It’s true. Imagine a scene out of a movie where on the background of a low heartrending melody is a thought – an inspirational, life changing thought.
And then, intended for example, read the following. It’s an excerpt from one of Obama’s speeches on the groundbreaking ceremony of Martin Luther King Jr. Memorial.
“Unlike the others commemorated in this place, Dr. Martin Luther King Jr. was not a president of the
- at no time in his life did he hold public office. He was not a hero of foreign wars. He never had much money, and while he lived he was reviled at least as much as he was celebrated. By his own accounts, he was a man frequently racked with doubt, a man not without flaws, a man who, like Moses before him, more than once questioned why he had been chosen for so arduous a task - the task of leading a people to freedom, the task of healing the festering wounds of a nation's original sin. United States
And yet lead a nation he did. Through words he gave voice to the voiceless. Through deeds he gave courage to the faint of heart. By dint of vision, and determination, and most of all faith in the redeeming power of love, he endured the humiliation of arrest, the loneliness of a prison cell, the constant threats to his life, until he finally inspired a nation to transform itself, and begin to live up to the meaning of its creed.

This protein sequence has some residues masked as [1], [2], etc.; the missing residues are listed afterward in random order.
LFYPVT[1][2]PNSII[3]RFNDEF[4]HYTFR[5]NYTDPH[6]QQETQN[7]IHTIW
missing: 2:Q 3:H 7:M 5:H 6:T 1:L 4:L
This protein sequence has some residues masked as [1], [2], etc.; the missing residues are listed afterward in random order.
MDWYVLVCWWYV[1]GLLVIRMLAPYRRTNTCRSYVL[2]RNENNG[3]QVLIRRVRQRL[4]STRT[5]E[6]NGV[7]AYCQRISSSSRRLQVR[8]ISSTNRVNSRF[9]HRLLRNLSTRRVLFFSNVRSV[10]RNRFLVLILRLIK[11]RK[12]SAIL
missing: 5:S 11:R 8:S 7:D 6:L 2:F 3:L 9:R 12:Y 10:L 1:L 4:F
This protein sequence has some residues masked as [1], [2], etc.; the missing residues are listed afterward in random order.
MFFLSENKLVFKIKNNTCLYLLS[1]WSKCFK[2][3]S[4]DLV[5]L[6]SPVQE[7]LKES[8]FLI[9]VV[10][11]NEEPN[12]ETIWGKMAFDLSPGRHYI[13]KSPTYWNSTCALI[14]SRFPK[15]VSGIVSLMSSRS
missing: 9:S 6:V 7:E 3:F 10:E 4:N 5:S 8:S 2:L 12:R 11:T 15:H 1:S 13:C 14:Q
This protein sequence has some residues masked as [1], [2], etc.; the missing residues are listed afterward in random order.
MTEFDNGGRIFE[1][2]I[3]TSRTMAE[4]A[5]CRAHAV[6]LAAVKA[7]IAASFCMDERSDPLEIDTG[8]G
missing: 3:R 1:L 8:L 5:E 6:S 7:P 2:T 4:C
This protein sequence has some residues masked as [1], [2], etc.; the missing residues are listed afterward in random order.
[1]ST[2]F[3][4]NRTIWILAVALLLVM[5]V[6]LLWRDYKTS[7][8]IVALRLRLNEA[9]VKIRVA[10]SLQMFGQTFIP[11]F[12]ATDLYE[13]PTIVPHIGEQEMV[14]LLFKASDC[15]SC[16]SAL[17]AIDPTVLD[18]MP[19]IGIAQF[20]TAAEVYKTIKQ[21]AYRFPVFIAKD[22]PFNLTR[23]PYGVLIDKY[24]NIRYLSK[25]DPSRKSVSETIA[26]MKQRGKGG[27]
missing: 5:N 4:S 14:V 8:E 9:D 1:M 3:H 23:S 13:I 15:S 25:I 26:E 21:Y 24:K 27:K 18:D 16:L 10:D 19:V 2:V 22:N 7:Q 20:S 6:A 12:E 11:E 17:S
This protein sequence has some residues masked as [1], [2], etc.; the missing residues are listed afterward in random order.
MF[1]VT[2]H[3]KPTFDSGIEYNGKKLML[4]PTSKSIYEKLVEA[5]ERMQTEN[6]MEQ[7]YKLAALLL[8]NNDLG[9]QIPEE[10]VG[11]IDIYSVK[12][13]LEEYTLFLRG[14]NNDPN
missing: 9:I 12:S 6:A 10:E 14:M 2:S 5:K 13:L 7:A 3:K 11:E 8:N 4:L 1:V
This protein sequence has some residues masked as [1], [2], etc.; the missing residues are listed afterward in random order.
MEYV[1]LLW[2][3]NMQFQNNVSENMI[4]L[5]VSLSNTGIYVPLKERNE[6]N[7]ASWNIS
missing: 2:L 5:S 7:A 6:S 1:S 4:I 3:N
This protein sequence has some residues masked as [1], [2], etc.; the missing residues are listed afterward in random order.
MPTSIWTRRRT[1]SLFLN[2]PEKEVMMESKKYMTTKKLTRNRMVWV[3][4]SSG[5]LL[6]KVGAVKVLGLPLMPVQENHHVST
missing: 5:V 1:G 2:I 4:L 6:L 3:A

Like Moses before him, he would never live to see the Promised Land. But from the mountain top, he pointed the way for us - a land no longer torn asunder with racial hatred and ethnic strife, a land that measured itself by how it treats the least of these, a land in which strength is defined not simply by the capacity to wage war but by the determination to forge peace - a land in which all of God's children might come together in a spirit of brotherhood.” (November 13, 2006)